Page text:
In an interview published Saturday, German Chancellor Angela Merkel said Washington should close its Guantanamo Bay, Cuba, prison camp and find other ways of dealing with terrorism suspects.
"An institution like Guantanamo can and should not exist in the longer term," Merkel told the weekly magazine Der Spiegel, days before her first visit to the United States. "Different ways and means must be found for dealing with these prisoners."
Merkel has vowed to repair ties with the United States, severely strained over the U.S.-led Iraq invasion, which her predecessor, Gerhard Schroeder, strongly opposed.
But there was no sign she would hesitate to speak out on issues when there is disagreement. Asked about her comments at a news conference later in the day, she said, "That's my opinion and my view, and I'll say it elsewhere just as I have expressed it here."
She said she would not demand the immediate closure of the detention center when she meets President Bush on Friday. "My talks with leaders of other countries don't consist of my expressing demands, but of exchanging views," she said.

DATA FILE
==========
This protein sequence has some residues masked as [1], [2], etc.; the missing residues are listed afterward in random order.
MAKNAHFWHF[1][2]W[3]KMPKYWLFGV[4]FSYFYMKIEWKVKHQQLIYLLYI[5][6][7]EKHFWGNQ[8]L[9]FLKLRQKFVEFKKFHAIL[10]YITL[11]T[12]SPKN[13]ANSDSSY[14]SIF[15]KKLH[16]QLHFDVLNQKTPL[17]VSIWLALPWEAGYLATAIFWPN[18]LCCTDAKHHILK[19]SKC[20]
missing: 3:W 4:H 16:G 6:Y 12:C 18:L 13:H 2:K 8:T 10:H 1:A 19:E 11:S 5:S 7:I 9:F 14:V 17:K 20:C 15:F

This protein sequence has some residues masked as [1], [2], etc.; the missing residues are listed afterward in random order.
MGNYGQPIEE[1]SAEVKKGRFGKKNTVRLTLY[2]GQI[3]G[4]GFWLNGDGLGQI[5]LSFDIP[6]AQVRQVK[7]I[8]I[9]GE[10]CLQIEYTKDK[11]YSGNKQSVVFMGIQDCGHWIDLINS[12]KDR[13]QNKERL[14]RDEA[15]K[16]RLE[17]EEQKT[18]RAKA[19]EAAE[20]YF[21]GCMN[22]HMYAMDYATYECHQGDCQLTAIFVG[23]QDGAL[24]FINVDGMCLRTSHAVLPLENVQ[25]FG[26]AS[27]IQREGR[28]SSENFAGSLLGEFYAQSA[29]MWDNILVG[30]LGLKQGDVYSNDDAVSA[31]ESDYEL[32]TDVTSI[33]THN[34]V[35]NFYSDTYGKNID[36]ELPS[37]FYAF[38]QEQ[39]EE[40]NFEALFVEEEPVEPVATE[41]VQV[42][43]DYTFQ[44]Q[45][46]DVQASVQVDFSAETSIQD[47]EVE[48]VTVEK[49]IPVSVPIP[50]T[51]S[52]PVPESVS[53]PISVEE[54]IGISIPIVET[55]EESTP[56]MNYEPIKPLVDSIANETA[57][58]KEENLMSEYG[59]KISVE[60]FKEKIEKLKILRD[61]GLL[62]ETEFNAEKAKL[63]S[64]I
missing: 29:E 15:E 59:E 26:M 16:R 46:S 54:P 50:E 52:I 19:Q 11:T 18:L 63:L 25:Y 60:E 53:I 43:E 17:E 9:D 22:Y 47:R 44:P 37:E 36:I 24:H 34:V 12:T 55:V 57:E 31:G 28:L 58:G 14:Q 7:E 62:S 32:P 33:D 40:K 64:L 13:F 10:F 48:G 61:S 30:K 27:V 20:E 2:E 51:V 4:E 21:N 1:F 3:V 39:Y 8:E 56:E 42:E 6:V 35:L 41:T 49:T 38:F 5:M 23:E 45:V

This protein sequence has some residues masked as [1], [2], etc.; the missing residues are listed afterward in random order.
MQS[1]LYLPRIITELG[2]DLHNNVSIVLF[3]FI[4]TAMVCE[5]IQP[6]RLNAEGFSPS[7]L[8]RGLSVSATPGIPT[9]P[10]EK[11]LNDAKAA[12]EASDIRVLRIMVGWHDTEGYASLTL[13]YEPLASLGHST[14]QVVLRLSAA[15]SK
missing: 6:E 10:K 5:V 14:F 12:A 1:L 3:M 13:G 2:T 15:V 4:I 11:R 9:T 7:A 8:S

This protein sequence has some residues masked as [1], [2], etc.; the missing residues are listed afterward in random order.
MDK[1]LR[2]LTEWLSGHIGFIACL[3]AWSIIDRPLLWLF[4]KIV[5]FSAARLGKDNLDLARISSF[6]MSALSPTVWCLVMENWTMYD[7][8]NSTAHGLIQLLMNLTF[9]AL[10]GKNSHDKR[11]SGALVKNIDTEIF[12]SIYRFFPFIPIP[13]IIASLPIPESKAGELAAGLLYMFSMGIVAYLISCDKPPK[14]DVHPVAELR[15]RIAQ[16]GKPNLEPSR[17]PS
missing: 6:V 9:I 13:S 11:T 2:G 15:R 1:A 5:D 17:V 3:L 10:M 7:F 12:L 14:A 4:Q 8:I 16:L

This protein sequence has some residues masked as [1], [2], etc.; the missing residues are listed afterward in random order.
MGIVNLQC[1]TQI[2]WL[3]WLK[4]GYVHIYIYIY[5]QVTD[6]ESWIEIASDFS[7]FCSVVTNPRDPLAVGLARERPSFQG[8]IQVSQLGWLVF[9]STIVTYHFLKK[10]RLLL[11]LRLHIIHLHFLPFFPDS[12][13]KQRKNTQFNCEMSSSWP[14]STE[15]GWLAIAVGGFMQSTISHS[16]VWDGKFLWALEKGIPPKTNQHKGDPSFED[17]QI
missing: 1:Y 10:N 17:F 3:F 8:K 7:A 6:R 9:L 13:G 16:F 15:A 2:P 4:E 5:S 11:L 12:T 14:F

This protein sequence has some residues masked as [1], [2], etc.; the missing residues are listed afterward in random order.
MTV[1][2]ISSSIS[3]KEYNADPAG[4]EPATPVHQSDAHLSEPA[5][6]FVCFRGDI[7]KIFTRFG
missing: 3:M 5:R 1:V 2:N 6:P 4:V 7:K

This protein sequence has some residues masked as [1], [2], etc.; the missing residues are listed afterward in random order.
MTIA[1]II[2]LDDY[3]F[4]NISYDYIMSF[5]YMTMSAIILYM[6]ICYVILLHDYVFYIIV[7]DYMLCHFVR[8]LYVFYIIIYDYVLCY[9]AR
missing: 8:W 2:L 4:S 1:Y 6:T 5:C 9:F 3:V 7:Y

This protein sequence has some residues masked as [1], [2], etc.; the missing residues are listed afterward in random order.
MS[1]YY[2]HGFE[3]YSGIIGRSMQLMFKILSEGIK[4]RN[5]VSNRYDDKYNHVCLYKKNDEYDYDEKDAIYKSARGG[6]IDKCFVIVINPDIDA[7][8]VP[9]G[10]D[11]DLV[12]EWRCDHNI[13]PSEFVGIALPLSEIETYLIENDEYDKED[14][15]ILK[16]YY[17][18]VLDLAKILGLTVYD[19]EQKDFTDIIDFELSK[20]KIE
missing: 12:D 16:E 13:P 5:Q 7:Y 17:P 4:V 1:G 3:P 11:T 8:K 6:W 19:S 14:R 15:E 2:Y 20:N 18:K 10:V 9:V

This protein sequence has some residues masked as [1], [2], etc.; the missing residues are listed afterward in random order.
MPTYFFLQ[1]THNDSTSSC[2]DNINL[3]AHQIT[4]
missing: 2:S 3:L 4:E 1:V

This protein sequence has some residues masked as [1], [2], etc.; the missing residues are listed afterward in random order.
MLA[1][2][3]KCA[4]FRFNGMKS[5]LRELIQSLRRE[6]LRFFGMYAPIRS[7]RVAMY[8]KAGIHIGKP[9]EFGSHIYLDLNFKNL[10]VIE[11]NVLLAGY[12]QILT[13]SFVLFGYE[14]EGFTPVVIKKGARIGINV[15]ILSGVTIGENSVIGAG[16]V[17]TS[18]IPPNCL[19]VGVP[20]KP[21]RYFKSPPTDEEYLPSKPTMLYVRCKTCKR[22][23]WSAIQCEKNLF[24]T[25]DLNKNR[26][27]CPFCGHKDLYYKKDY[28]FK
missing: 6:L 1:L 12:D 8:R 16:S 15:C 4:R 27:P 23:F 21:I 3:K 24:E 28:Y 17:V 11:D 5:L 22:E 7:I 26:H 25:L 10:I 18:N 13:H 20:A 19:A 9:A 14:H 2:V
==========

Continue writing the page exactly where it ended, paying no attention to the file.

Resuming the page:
There is widespread skepticism in Germany about the way the United States is conducting its campaign against terrorism, compounded by the recent scandal over the CIA's alleged abduction and detention of German citizen Khaled Masri -- viewed by many to be a mistake.
She also commented on relations with Russia and the European Union. Merkel described relations with the United States as a "friendship," but said the term "strategic partnership" would be more fitting to describe Germany's ties with Moscow.
"I don't think we share as many of the same values yet with Russia as we do with the United States," she said. "But we have a huge interest in seeing Russia develop in a sensible way."
Merkel, who will meet President Vladimir V. Putin in Moscow days after her Washington trip, often criticized Schroeder for forging "exclusive" ties with Russia at the expense of relations with smaller European countries.